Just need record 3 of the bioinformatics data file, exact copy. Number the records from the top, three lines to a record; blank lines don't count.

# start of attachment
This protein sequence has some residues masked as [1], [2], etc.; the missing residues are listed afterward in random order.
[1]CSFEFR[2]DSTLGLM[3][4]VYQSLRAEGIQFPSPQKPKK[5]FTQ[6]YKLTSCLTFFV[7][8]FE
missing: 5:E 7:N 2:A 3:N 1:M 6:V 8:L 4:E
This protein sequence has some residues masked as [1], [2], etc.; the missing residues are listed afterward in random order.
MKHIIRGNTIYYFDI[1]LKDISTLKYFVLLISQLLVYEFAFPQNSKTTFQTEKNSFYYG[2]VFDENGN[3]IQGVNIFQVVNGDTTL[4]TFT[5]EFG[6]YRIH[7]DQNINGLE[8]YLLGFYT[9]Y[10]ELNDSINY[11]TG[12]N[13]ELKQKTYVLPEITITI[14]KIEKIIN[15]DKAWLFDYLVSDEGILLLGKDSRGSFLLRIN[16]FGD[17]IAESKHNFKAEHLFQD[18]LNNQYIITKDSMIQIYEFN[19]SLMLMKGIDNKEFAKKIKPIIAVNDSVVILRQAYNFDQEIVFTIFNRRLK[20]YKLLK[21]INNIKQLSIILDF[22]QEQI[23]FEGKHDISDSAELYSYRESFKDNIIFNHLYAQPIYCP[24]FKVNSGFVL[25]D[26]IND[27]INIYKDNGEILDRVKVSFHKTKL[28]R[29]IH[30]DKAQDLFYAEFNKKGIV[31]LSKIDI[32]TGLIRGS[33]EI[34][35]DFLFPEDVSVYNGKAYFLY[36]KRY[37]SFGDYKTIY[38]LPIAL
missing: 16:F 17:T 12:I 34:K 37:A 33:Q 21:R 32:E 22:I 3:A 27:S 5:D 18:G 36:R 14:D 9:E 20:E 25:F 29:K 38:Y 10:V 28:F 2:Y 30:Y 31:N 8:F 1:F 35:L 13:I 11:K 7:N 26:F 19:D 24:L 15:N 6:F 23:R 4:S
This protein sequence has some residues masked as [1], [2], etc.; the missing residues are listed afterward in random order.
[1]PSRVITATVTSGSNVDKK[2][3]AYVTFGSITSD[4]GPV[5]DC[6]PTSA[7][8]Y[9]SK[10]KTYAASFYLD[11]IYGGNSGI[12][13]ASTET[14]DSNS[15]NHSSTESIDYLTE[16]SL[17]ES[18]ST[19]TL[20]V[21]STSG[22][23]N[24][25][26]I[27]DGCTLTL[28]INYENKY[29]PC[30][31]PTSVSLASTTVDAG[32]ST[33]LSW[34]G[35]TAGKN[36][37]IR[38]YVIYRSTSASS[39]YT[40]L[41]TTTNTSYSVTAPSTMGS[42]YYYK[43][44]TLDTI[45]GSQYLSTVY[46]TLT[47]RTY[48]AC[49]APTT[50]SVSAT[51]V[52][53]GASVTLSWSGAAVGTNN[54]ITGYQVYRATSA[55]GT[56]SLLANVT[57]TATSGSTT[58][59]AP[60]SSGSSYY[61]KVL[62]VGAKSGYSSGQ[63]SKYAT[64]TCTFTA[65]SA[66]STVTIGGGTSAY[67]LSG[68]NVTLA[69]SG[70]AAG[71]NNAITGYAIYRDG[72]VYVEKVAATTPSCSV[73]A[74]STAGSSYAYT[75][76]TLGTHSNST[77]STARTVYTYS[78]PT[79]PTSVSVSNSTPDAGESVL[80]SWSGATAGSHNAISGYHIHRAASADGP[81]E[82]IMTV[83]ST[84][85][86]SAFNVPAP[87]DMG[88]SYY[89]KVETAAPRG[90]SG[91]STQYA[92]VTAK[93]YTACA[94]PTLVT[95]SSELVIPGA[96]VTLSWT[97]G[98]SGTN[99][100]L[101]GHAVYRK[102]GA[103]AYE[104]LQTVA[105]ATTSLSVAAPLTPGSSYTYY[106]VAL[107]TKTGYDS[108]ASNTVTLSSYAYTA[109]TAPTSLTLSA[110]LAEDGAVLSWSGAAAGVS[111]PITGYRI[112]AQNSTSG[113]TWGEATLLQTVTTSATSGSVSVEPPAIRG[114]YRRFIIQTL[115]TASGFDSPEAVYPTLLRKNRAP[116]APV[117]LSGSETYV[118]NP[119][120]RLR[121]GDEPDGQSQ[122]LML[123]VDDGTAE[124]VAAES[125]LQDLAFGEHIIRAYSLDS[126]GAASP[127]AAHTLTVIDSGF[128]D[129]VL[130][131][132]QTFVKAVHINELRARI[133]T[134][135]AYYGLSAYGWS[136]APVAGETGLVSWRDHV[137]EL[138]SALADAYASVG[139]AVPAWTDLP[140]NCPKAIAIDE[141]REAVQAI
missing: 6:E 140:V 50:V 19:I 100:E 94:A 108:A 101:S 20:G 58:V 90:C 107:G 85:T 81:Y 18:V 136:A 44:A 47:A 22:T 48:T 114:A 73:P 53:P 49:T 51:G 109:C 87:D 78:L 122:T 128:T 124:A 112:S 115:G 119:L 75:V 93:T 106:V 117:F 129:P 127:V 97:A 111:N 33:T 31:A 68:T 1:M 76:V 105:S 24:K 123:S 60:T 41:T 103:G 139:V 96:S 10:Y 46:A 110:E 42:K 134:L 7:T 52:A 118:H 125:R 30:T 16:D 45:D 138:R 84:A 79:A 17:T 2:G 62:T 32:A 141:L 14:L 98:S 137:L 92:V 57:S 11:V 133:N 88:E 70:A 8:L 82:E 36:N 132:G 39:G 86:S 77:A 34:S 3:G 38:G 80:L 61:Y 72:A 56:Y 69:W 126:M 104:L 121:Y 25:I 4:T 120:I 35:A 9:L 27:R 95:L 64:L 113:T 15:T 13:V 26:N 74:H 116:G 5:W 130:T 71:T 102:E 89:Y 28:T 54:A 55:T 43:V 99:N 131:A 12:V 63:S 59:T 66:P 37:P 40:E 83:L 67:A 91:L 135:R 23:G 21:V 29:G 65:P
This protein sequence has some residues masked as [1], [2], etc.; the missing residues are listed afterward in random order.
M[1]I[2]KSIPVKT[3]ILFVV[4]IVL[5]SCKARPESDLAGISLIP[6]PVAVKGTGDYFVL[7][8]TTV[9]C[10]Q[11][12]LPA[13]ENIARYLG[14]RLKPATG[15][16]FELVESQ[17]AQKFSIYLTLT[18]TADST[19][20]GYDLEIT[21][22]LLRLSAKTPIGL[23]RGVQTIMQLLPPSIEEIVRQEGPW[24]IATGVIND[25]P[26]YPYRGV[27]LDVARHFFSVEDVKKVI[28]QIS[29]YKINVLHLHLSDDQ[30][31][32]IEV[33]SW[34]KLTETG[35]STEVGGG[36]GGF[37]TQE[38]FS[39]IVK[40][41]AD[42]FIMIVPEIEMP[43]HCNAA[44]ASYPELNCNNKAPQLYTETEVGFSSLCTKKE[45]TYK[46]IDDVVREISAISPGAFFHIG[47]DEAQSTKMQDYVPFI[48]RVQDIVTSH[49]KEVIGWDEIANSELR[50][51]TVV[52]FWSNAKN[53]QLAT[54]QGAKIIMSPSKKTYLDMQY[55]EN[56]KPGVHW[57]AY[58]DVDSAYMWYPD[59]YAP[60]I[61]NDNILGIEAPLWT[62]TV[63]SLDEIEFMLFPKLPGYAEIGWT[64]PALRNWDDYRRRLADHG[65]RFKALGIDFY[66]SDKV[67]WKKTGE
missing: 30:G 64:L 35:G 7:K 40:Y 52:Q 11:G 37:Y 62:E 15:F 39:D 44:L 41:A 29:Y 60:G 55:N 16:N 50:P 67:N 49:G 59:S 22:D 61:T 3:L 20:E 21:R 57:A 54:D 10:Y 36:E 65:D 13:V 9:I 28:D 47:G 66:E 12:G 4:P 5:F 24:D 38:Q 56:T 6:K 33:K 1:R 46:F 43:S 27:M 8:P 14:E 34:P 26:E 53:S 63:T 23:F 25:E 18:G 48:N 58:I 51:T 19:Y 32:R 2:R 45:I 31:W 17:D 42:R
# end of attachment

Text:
This protein sequence has some residues masked as [1], [2], etc.; the missing residues are listed afterward in random order.
[1]PSRVITATVTSGSNVDKK[2][3]AYVTFGSITSD[4]GPV[5]DC[6]PTSA[7][8]Y[9]SK[10]KTYAASFYLD[11]IYGGNSGI[12][13]ASTET[14]DSNS[15]NHSSTESIDYLTE[16]SL[17]ES[18]ST[19]TL[20]V[21]STSG[22][23]N[24][25][26]I[27]DGCTLTL[28]INYENKY[29]PC[30][31]PTSVSLASTTVDAG[32]ST[33]LSW[34]G[35]TAGKN[36][37]IR[38]YVIYRSTSASS[39]YT[40]L[41]TTTNTSYSVTAPSTMGS[42]YYYK[43][44]TLDTI[45]GSQYLSTVY[46]TLT[47]RTY[48]AC[49]APTT[50]SVSAT[51]V[52][53]GASVTLSWSGAAVGTNN[54]ITGYQVYRATSA[55]GT[56]SLLANVT[57]TATSGSTT[58][59]AP[60]SSGSSYY[61]KVL[62]VGAKSGYSSGQ[63]SKYAT[64]TCTFTA[65]SA[66]STVTIGGGTSAY[67]LSG[68]NVTLA[69]SG[70]AAG[71]NNAITGYAIYRDG[72]VYVEKVAATTPSCSV[73]A[74]STAGSSYAYT[75][76]TLGTHSNST[77]STARTVYTYS[78]PT[79]PTSVSVSNSTPDAGESVL[80]SWSGATAGSHNAISGYHIHRAASADGP[81]E[82]IMTV[83]ST[84][85][86]SAFNVPAP[87]DMG[88]SYY[89]KVETAAPRG[90]SG[91]STQYA[92]VTAK[93]YTACA[94]PTLVT[95]SSELVIPGA[96]VTLSWT[97]G[98]SGTN[99][100]L[101]GHAVYRK[102]GA[103]AYE[104]LQTVA[105]ATTSLSVAAPLTPGSSYTYY[106]VAL[107]TKTGYDS[108]ASNTVTLSSYAYTA[109]TAPTSLTLSA[110]LAEDGAVLSWSGAAAGVS[111]PITGYRI[112]AQNSTSG[113]TWGEATLLQTVTTSATSGSVSVEPPAIRG[114]YRRFIIQTL[115]TASGFDSPEAVYPTLLRKNRAP[116]APV[117]LSGSETYV[118]NP[119][120]RLR[121]GDEPDGQSQ[122]LML[123]VDDGTAE[124]VAAES[125]LQDLAFGEHIIRAYSLDS[126]GAASP[127]AAHTLTVIDSGF[128]D[129]VL[130][131][132]QTFVKAVHINELRARI[133]T[134][135]AYYGLSAYGWS[136]APVAGETGLVSWRDHV[137]EL[138]SALADAYASVG[139]AVPAWTDLP[140]NCPKAIAIDE[141]REAVQAI
missing: 6:E 140:V 50:V 19:I 100:E 94:A 108:A 101:S 20:G 58:V 90:C 107:G 85:T 81:Y 18:V 136:A 44:A 47:A 22:T 48:T 114:A 73:P 53:P 49:T 51:G 109:C 87:D 78:L 122:T 128:T 124:A 112:S 115:G 119:L 75:V 93:T 106:V 117:F 129:P 127:V 97:A 111:N 33:T 31:A 68:T 1:M 76:V 105:S 24:K 123:S 60:T 41:T 103:G 139:V 96:S 10:Y 46:A 110:E 42:K 134:L 7:T 52:A 118:H 125:R 30:T 16:D 45:D 138:R 84:A 79:A 17:T 2:G 62:T 32:A 141:L 14:L 98:S 137:L 92:V 57:S 11:V 133:N 88:E 70:A 8:L 82:E 36:N 132:G 39:G 86:S 77:A 34:S 3:G 38:G 80:L 61:Y 72:A 56:Y 69:W 126:M 104:L 121:Y 25:I 4:T 120:I 35:A 9:L 27:R 95:L 64:L 113:T 15:T 13:V 26:N 74:H 116:G 5:W 130:T 71:T 102:E 89:Y 28:T 54:A 55:T 43:V 99:N 131:A 12:V 63:S 59:T 66:P 37:P 40:E 83:L 67:A 91:L 135:R 23:G 21:V 29:G 65:P